Visual markers of marital status
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Visual markers of marital status, as well as social status, may include clothing, hairstyle, accessories, jewelry, tattoos and other bodily adornments. Visual markers of marital status are particularly important because they indicate that a person should not be approached for flirtation, courtship, or sex. In some cultures, married people enjoy special privileges or are addressed differently by members of the community.
Male marital status markers are usually less elaborate than female marital status markers. In many cultures, they may be non-existent.
In many Western countries, some married men wear a wedding ring on the third finger of the left hand. In parts of Europe, especially in German-speaking regions, as well as Denmark, The Netherlands, Spain, Greece, Cyprus, Russia, Poland, Norway, Latvia, Lithuania, Bulgaria, Serbia, Turkey and Macedonia, the wedding ring is worn on the ring finger of the right hand. Some people choose to wear their wedding ring on the left hand in Turkey.
In China, Western influence has led some men to wear rings, but not many. Traditionally, men did not wear rings and were expected to have several partners, called concubines. A ring to symbolize being married to one person was not necessary.
In some Ashkenazi Jewish communities, men wear a prayer shawl, known as a "tallit" or "tallis", only after marriage. It is customary for the father of the bride to present the groom with a tallit as a wedding present.
In other Jewish communities, both Ashkenazic and Sephardic, all males wear the "tallis", but only the married ones wear it over their heads.
- Engagement ring - In many Western cultures, a proposal of marriage is traditionally accompanied by the gift of a ring. The man proposes and offers the ring; if the woman accepts this proposal of marriage, she will wear the ring, showing she is no longer available for courtship. In British-American tradition, diamond rings are the most popular type of engagement ring. The engagement ring is usually worn on the left ring finger (sometimes this ring is switched from the left to the right hand as part of the wedding ceremony).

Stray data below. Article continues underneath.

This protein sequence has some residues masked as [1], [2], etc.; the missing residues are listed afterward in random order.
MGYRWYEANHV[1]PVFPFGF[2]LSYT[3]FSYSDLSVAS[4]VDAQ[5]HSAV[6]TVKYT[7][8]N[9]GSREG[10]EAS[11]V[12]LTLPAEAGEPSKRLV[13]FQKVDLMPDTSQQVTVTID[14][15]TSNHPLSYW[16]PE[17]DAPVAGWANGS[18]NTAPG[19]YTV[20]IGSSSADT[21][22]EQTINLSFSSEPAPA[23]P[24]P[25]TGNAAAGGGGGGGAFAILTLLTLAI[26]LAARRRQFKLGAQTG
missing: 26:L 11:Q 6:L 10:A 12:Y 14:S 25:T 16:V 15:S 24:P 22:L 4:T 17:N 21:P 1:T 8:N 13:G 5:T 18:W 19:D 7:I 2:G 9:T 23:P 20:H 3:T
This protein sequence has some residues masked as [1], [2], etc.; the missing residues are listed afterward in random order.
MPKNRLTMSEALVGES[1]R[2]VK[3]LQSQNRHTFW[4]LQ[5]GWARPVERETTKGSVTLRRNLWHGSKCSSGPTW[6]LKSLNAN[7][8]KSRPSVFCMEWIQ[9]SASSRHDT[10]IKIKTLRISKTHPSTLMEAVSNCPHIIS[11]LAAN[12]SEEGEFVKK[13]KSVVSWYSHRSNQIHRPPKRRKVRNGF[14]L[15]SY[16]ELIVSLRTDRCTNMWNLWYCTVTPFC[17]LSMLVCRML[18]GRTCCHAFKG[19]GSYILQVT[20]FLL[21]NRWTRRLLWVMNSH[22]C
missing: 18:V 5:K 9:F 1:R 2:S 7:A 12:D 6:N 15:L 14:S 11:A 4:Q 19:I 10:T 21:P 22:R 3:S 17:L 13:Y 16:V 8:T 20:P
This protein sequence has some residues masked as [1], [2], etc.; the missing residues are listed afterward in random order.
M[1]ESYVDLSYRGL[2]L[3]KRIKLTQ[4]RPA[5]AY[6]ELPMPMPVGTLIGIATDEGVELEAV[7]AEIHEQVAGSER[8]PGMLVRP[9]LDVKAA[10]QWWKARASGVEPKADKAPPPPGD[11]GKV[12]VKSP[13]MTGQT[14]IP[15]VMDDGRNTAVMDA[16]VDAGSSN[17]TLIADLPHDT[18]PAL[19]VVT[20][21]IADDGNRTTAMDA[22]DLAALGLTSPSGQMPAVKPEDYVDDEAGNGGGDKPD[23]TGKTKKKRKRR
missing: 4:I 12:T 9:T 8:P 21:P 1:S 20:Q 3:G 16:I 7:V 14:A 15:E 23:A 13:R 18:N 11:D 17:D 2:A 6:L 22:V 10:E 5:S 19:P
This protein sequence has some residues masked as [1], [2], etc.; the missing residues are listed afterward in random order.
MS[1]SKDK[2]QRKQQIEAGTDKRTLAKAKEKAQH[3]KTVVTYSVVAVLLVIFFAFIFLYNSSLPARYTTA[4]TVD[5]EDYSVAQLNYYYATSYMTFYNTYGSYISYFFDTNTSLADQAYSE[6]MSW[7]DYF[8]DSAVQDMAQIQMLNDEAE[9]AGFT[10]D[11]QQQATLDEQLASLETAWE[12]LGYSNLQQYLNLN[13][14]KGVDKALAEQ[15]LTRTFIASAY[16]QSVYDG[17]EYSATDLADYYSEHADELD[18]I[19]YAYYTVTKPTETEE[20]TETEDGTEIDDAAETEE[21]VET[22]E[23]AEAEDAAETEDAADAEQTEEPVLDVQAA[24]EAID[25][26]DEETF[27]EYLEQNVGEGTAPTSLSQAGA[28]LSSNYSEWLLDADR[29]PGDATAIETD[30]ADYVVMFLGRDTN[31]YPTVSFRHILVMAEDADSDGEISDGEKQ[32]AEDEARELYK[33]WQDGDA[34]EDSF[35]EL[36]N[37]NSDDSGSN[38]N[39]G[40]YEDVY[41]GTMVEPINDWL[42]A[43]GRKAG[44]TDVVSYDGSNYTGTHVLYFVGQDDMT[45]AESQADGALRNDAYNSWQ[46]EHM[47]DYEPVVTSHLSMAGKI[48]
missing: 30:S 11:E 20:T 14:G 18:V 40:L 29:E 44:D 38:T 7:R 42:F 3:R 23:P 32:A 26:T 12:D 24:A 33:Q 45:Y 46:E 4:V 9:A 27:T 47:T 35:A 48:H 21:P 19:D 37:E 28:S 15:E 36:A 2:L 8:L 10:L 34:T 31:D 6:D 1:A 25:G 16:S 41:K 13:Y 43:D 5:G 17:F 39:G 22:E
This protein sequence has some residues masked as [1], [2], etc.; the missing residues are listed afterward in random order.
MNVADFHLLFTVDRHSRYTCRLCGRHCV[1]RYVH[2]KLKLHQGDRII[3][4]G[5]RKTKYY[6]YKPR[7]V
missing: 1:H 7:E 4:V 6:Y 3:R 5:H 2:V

- Wedding ring - Many Western wedding ceremonies include the exchange of a wedding ring or rings. A common custom is for the groom to place a ring on the bride's finger and say, "With this ring I thee wed." Sometimes both bride and groom present each other with rings and repeat either these or similar words. After the ceremony, the rings are worn throughout the marriage. In the event of divorce, the couple usually removes their rings; but some widows continue to wear their wedding ring, sometimes switching it to the right hand, while others do not. In Jewish tradition, the wedding ring must be a plain band, without gemstones. China has acquired the custom of wedding rings as late as the era of post-Cultural Revolution economic reforms, when rings were affordable and Western influence was allowed in. As an adopted habit, there are variations on how rings are used, if at all, and when. Some women wear the wedding ring on the right hand, men on the left (representing yin and yang). Some men wear the ring on the left hand. Many Chinese put the ring away to protect it, except for important holidays, such as anniversaries. In Chinese tradition, higher status for men was signified by having several young female partners or concubines. A ring denies that status. For this reason, many modern Chinese men do not wear a wedding ring. Many Chinese marry for economic and social status, not love, and assume that their marriage partnership is not exclusive. The ring, a symbol of exclusivity, is meaningless. Diamonds and two-partner wedding rings are advertised in modern China. The Japanese, despite American occupation in the 1950s, only acquired a culture for wedding and engagement rings in the 1960s. In 1959, the importing of diamonds was allowed. In 1967 a U.S. advertising agency created a marketing campaign on behalf of the De Beers diamonds. The campaign equated rings with other symbols of Western culture. The campaign resulted in a sharp increase in demand: From 5% in 1967, to 27% in 1972, to 50% in 1978, to 60% in 1980.